Army Medical Services

Summary

Army Medical Services
Cap Badges of the four medical nursing corps of the Army Medical Services.png
Cap badges of the four constituent corps
CountryUnited Kingdom United Kingdom
BranchFlag of the British Army.svg British Army
RoleMedical
Size4 Corps
Garrison/HQCamberley
Motto(s)"We sustain"

The Army Medical Services (AMS) is the organisation responsible for administering the corps that deliver medical, veterinary, dental and nursing services in the British Army. It is headquartered at the former Staff College, Camberley, near the Royal Military Academy Sandhurst.[1]

Role

AMS is responsible for administering the four separate corps that deliver medical, veterinary, dental and nursing services in the British Army. These are:[2]

AMS contributes to the conservation of fighting strength and morale of the Army and advises commanders on matters of health and disease.[3]

Administration and leadership

The Army Medical Services are administered by Headquarters Army Medical Directorate at Andover, previously under the leadership of the Director General Army Medical Services (DGAMS), formerly Major General Jeremy Rowan. The Director General answered to the Adjutant-General, and his role was to promote effective medical, dental and veterinary health services for the Army and provide a policy focus for individual medical training, doctrine and force development. The post was disestablished after 2016.[4]

A Freedom of Information request identified that from 2018, "day to day responsibility for medical policy and capability development" would "lie at Brigadier level," but did not indicate the title of that particular post. As of March 2019, a Brigadier is employed within the senior Army ranks as Senior Health Advisor, who "Monitors and assesses the health of the Army to assist Director Personnel in the provision of Health Policy, provides policy oversight and assurance for Commander Field Army in the generation and delivery of medical operational capability, and is directly responsible for the provision of primary care services to the Army and community mental health services to Defence."[5]

List of directors general

Post-Second World War

See also

References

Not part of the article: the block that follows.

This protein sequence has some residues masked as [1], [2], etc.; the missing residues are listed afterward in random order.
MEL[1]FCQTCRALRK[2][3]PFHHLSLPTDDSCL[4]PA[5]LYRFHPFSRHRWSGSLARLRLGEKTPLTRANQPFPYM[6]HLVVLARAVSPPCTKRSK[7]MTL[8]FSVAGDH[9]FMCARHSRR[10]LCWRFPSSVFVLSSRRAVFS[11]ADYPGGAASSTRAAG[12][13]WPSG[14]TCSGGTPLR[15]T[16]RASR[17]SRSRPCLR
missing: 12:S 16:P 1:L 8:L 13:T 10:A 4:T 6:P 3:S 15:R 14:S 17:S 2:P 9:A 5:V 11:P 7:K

1. ^ "Army Medical Services". British Army. Retrieved 17 April 2019.
  2. ^ "Combat Service Support". Armed Forces. Retrieved 9 May 2014.
  3. ^ "202 Field Hospital". Retrieved 9 May 2014.
  4. ^ "Information on the de-establishment of Director Army Medical Services" (PDF). British Ministry of Defence. UK MOD. 25 January 2018. Retrieved 9 April 2019.
  5. ^ Transparency Data, Army Command Senior, March 2019.
  6. ^ Sir William Alexander Mackinnon. University of Glasgow
  7. ^ Hart´s army list, 1903
  8. ^ a b Harrison, Mark (October 2008). "Keogh, Sir Alfred (1857–1936)". Oxford Dictionary of National Biography (online ed.). Oxford University Press. doi:10.1093/ref:odnb/34296. Retrieved 2 February 2014. (Subscription or UK public library membership required.)
  9. ^ "Reflections" (PDF). British Journal of Nursing. 44: 236. 19 March 1910. Retrieved 7 February 2014.
  10. ^ "No. 28836". The London Gazette. 2 June 1914. p. 4382.
  11. ^ Paul D. Wilson, Goodwin, Sir Thomas Herbert John Chapman (1871–1960), Australian Dictionary of Biography, Volume 9, Melbourne University Press, 1983, pp 49–50.
  12. ^ "Obituary Notices of Fellows Deceased-William Boog Leishman". Proceedings of the Royal Society B. The Royal Society. 102 (720): i–xxvii. 2 April 1928. doi:10.1098/rspb.1928.0019. JSTOR 81250.
  13. ^ "MACARTHUR, Sir William Porter (1884–1964), Lieutenant General". Liddell Hart Centre for Military Archives. King's College Londo. Retrieved 8 February 2014.
  14. ^ Bennett, John D.C. (2004). "Hood, Sir Alexander (1888–1980)". Oxford Dictionary of National Biography (online ed.). Oxford University Press. doi:10.1093/ref:odnb/57375. Retrieved 19 October 2015. (Subscription or UK public library membership required.)
  15. ^ "No. 44822". The London Gazette (Supplement). 3 April 1969. p. 3687.
  16. ^ "Obituary – Lt Gen Sir James Baird KBE". The Dulwich Society. 11 August 2008. Retrieved 2 February 2014.
  17. ^ "Lieutenant-General Sir Richard Bradshaw; Memorial service". The Times. 17 November 1999. p. 24.
  18. ^ "SHAW, Maj.-Gen. Anthony John". Who's Who 2013. A & C Black. November 2012. Retrieved 25 December 2012.
  19. ^ a b "BEALE, Lt-Gen. Sir Peter (John)". Who's Who 2012. A & C Black. December 2011. Missing or empty |url= (help)
  20. ^ "Major General Robin Short". Biographies. Integrated Medical Systems. Retrieved 5 May 2014.
  21. ^ "No. 55756". The London Gazette (Supplement). 8 February 2000. p. 1334.
  22. ^ "von BERTELE, Maj. Gen. Michael James". Who's Who 2012. A & C Black. December 2011. Missing or empty |url= (help)
  23. ^ "No. 60255". The London Gazette (Supplement). 4 September 2012. p. 16942.

External links

  • Army Medical Services on the British Army website